The point is that the JRLC and the Minnesota Homeless Coalition are low-profile parts of the DFL. The JRLC represents the DFL first, the religious commmunities a distant second.

That’s why they speak with near unanimity.

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The big news in Minnesota politics today is rightly assigned to Michele Bachmann, particularly after surging even with Mitt Romney in Iowa. That said, Tim Pawlenty made noteworthy news today, too. First, here’s CNN’s take on Michele Bachmann:

Forget political pedigree, executive experience or ties to deep-pocketed donors.

No Republican presidential candidate is better positioned to capitalize on the recent tide of conservative anger toward President Barack Obama than Michele Bachmann.

Her charisma and crossover appeal to both social and fiscal conservatives have the three-term Minnesota congresswoman rising in the polls and primed to make a serious impact on the GOP nomination fight.

Bachmann, unlike several of her rivals making appeals to the Tea Party movement, has the resources and fundraising potential to steer her campaign beyond the crucial early states of Iowa, New Hampshire and South Carolina.

Though firmly on the insurgent side of the Republican field, she is also taking steps to position herself as a credible alternative to the crop of establishment-friendly White House contenders with deep pockets and long political resumes.

Quite awhile ago, I thought that Michele Bachmann’s name didn’t belong in the same sentence with U.S. president. It wasn’t that I didn’t think she had the chops. I knew early on that Michele was a conservative superstar long before her getting the CD-6 GOP endorsement:

This past Sunday, I had the opportunity to meet State Senator Michelle Bachmann. To say that I was impressed with her is understatement.

She was articulate in her presentation. She had a ready answer for all of the questions posed to her. Most of the people I talked with said that they were either impressed or very impressed with her speaking skills. Her energy was impressive, too.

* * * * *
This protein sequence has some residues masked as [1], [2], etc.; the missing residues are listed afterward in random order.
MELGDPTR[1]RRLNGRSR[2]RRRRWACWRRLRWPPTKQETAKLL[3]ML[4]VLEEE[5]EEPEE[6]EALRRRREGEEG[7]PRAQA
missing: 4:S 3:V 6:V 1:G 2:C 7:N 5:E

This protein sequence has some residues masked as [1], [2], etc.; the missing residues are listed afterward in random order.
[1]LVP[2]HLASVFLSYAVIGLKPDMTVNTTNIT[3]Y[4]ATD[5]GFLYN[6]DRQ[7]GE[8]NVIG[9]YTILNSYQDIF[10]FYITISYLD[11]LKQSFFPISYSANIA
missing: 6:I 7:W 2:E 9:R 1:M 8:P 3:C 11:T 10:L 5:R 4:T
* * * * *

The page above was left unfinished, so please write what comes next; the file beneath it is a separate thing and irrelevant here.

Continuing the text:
It’s because I thought the DNC would mercilessly attack her in much the same way then-candidate Obama and the Obama shills in the media attacked Sarah Palin.

In the years since, Michele has given us plenty of reasons to be impressed. The reality is that, despite the noise her detractors make, she’s an impressive policy wonk on fiscal and national security issues.

Here’s Ed Morrissey’s take on Pawlenty’s good news:

For Pawlenty, his strong performance in a state-wide poll is rather remarkable, since Democrats here have been trying to dump blame on him for the current budget impasse in order to deflect criticism of the in-over-his-head new governor, Mark Dayton. Pawlenty wins majorities of voters between 35-64, although he trails with independents 39/51. He also wins big in the top two income demographics and ties Obama among $50K-$75K earners. Most impressively, Pawlenty comes within four points of Obama among Twin Cities voters, which are usually a Democratic stronghold. He also wins all other regions, including an 11-point margin in southern Minnesota, which is represented by Democrats in Congress (Peterson and Walz).

However, another way to look at this is that Obama has suddenly become very, very vulnerable in a state where he should be showing considerable strength. Despite efforts in the last three electoral cycles by national conservative organizations, Minnesota hasn’t come very close to going red in a presidential election. Upper Midwestern progressivism still thrives in Minnesota, even if it has seriously waned in Wisconsin. Republicans didn’t win a single state-wide office in the 2010 elections despite taking control of both chambers of the state legislature and scoring an upset in MN-08 with Chip Cravaack’s win over 18-term Rep. Jim Oberstar. Now, suddenly, Obama can’t score better than a tie against a candidate who has yet to gain significant national traction?